Post Chavchavadze, we moved to the romantic mountain top locale of Signaghi – a small picturesque village straight out of a fairy tale book. There, we visited Pheasant’s Tears, a wine cellar co-owned by American painter John H Wurdeman who was so enamored with Georgian music, culture and the passion for wines that he moved there over 16 years ago. We were met by Chef Gia Rokashvili, who took us through an interesting afternoon of artisanal wines, local bites savored to the sounds of polyphonic singing playing in the background.
Away from Kakheti’s warm weather, we travelled further north the next day to Stepantsminda, also known as Kazbegi, famous with skiers, trekkers and mountain climbers for its majestic land features and Mount Kazbek – the 3rd highest peak in Georgia. Three hours away from the capital towards the Russian border, the ride provided breathtaking vistas of snow-capped mountain peaks and the idyllic countryside dotted with isolated monasteries and forts, quiet villages, bridges, tunnels, and the odd herd or two of grazing cattle and sheep. The route was sometimes broken by dusty roads and backed up tunnels undergoing construction. However, the sights more than made up for the slight inconvenience.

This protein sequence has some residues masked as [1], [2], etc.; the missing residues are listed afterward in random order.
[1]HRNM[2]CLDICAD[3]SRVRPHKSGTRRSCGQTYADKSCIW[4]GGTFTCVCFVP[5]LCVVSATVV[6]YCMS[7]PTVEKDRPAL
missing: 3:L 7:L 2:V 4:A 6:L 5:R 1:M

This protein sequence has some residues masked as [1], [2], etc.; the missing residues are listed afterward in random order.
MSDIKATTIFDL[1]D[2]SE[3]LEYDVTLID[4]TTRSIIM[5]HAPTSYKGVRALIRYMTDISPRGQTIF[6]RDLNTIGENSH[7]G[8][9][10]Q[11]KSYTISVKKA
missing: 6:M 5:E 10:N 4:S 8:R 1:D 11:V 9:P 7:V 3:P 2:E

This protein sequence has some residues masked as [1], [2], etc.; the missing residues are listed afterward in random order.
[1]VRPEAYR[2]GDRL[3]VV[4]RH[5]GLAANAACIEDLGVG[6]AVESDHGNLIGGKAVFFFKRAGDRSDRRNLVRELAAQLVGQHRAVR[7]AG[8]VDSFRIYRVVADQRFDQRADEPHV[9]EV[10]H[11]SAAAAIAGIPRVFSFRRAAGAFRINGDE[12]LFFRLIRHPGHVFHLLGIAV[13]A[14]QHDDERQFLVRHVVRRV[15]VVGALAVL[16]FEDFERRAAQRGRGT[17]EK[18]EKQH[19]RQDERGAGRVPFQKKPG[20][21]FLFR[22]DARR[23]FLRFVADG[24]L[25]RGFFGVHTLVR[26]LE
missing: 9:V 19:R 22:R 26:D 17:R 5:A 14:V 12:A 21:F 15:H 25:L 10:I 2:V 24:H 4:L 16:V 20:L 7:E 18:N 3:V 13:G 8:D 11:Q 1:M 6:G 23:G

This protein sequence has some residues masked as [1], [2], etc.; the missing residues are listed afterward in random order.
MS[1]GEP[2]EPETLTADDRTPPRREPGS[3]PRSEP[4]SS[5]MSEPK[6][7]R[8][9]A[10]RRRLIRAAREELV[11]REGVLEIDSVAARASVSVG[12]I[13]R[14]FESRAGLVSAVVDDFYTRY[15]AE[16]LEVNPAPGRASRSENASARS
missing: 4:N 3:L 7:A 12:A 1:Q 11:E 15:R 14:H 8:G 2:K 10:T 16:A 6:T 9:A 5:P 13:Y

We made a few stops along the way – first at Ananuri Fortress which overlooked the stunning Zhinvali Reservoir whose turquoise waters sparkled in the sun, bringing even more life to the verdant mountains and trees that fed on its banks. Further taking in the sights, we got down at several viewing decks, among them a fascinating but nameless circular structure adorned with Georgian art, jutting off a cliff.
We arrived in Stepantsminda by noon – slightly shivering in its chilly summer air despite the vigorous sunlight. The small town center, which had a handful of restaurants and cafés, was full of trekkers in full climbing gear. In as much as we wanted to dare ourselves to climb, we didn’t follow suit. Instead, we were content to enjoy a Georgian lunch in the exhilarating open air while the imposing Mount Kazbek stood witness like a gentle giant.